Last week, a Florida trial court struck down the state’s gerrymandered congressional map — a map which enabled Republicans to control 17 of the state’s 27 congressional districts despite the fact that Democratic President Obama won the state in 2012. According to Judge Terry P. Lewis’s opinion in this case, two of the congressional districts, including one that stretches like a snake from the northeast corner of the state down near its midpoint, were drawn in violation of a state constitutional amendment providing that “[n]o apportionment plan or district shall be drawn with the intent to favor or disfavor a political party or an incumbent.”
On Tuesday, Florida’s Republican Senate President Don Gaetz and its GOP Speaker Will Weatherford released a joint statement indicating that “[t]he Legislature does not presently intend to initiate an appeal of the Court’s decision and will redraw the boundaries of Congressional Districts 5 and 10.” In his opinion, Judge Lewis found that these two districts were drawn in a way that transformed them “from being four Democratic performing or leaning seats in early maps . . . to two Democratic and two Republican performing seats in the enacted map.” So, if the map is redrawn in compliance with Lewis’ order, Democrats will likely gain two seats in the U.S. House.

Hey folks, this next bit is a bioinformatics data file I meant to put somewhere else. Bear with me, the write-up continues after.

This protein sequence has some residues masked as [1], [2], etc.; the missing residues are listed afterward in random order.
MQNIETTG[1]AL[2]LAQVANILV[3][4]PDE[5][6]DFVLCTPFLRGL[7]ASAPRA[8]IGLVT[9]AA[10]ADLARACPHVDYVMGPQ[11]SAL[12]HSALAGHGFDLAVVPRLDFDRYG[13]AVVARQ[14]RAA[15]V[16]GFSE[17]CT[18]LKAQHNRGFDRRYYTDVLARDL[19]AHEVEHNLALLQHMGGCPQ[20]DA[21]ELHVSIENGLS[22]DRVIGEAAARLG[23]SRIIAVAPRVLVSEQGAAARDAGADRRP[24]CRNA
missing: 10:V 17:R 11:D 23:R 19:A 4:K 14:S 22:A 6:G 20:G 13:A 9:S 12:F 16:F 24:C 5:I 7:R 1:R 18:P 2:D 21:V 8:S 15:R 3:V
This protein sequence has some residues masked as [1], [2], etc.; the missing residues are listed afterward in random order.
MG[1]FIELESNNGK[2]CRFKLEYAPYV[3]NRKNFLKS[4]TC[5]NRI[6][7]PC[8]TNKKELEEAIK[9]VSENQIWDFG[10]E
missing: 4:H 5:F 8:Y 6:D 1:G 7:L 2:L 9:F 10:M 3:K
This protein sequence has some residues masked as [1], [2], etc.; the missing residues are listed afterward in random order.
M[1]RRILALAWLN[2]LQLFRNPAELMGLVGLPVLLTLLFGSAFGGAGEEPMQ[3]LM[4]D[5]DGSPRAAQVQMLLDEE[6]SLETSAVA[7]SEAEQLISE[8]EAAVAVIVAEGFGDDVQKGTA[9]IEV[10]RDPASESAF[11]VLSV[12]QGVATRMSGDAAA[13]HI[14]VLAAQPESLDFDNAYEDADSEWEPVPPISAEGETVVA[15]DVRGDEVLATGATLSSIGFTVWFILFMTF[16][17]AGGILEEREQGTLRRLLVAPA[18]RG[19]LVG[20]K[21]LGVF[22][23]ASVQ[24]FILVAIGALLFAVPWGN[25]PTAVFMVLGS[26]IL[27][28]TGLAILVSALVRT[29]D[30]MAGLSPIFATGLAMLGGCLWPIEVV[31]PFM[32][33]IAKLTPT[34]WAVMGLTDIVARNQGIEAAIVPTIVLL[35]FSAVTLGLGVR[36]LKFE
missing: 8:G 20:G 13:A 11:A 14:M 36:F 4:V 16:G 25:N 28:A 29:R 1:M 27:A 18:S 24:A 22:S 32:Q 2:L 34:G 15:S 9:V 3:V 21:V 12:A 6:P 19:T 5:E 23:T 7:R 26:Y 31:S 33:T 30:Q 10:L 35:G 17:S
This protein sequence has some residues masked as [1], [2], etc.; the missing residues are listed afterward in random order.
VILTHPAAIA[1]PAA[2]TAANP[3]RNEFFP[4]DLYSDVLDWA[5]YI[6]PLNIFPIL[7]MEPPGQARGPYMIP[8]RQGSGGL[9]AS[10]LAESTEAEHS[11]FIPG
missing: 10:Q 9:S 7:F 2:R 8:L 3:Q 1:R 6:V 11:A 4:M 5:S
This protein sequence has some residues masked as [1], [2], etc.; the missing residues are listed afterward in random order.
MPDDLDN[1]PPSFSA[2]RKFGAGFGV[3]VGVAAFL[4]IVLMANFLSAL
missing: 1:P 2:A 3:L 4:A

Nevertheless, Gaetz and Weatherford’s statement also indicates that that would prefer to run one more election using the unconstitutional maps before Lewis’ opinion takes effect. “Today,” their statement explains, “we have asked Judge Lewis to clarify, as a legal and practical matter, that his decision does not affect the administration of the 2014 election.” They argue that absentee ballots are already being cast in an upcoming primary, so redrawing the maps now would “disrupt and disenfranchise voters.”
Even if Lewis ultimately rejects this request, however, that still means that the GOP benefited from an entire congressional election — in 2012 — using unconstitutionally gerrymandered maps. Unless courts are able to move more quickly in future gerrymandering cases, that means that lawmakers will still have an incentive to gerrymander legislative maps in the future.